Collaboration pays dividends on this impressive debut mainstream americana album.
As you can probably guess, Vinnie Paolizzi, originally from Philadelphia, comes from a large family descended from Italian immigrants, which he says taught him an early lesson in the importance of working with others. He moved to Nashville in 2018 and since then has set about trying to create communities of musicians with various projects, such as his “Fam Jam” in a Nashville dive bar. This gives a space for songwriters to bond with others and learn their craft. You can see this collaborative ethos in the songwriting credits to this album, where Paolizzi has mostly worked with others on the songs.
This is Paolizzi’s first album after his 2021 EP ‘Private Sky’ and comes after he has spent time playing guitar for artists such as country star Brittney Spencer as well as performing his own songs. He is as at home with country music as he is with rock and you can hear this in the impressive songwriting here which is best described as mainstream americana. The album was produced by Old Crow Medicine Show’s Mike Harris, who also plays electric guitar.
Paolizzi starts very well with the excellent single ‘Proud Of What I Did Today’, where he gratifyingly turns his back on the rather, to these British ears, hollow American ideal of “success”: “I’m just working hard to be the best/ Version of what I am/ If I never make a million/ I guess that’s ok”. This has Paolizzi picking acoustic guitar with nice steel guitar in the background.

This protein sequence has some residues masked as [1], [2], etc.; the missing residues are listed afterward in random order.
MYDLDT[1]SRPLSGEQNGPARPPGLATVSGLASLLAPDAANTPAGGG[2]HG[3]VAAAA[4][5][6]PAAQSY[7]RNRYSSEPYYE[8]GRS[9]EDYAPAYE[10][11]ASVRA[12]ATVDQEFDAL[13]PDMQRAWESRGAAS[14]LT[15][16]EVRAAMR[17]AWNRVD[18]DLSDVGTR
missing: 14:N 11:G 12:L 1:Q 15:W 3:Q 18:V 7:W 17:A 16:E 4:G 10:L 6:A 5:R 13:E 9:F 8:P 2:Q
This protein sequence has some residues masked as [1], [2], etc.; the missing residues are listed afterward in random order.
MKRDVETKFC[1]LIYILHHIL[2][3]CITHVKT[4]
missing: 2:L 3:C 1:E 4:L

However, ‘It Ain’t Easy’, written with his great friend Ben Chapman, and ‘As Far As Goodbyes’s Go’ are rockier numbers with the former being a memorable confessional bluesy number with slide guitar that is strongly reminiscent of Chris Stapleton. The latter has a whiff of Springsteen about it. Other tracks, such as ‘Cairo’, ‘Blame It On The Ivy’ and ‘Johnny Was A Baptist’ remind you of Jason Isbell’s more acoustic tracks, such as ‘Alabama Pines’, and Paolizzi’s voice can be similar to Isbell’s.
He mainly discusses relationships in his words but comes sideways to the subject at times, which makes the words more interesting and powerful. ‘Blame It On The Ivy’ links ivy growing and covering a house as a metaphor for old feelings hiding our real selves. In ‘If It Would Only Rain’ it seems that the singer is just writing about the weather until it becomes clear that he wants rain to come to give him an excuse to stay in to grieve his partner leaving. ‘Something We Said’ has a relationship falling apart and the singer wondering “maybe “I love you was” just something we said”, while there is regret at leaving in the catchy ‘Left My Heart Behind’.
The album finishes on a really positive note in the beautiful country-soul of ‘Ahead Of Me’ with lovely lead guitar and Hammond organ coming in later, as it does on other tracks, to complement the sound. Here Paolizzi sings that he has “a few more miles under this hood” and the strength of the songwriting here makes you think that he is very much correct in this statement.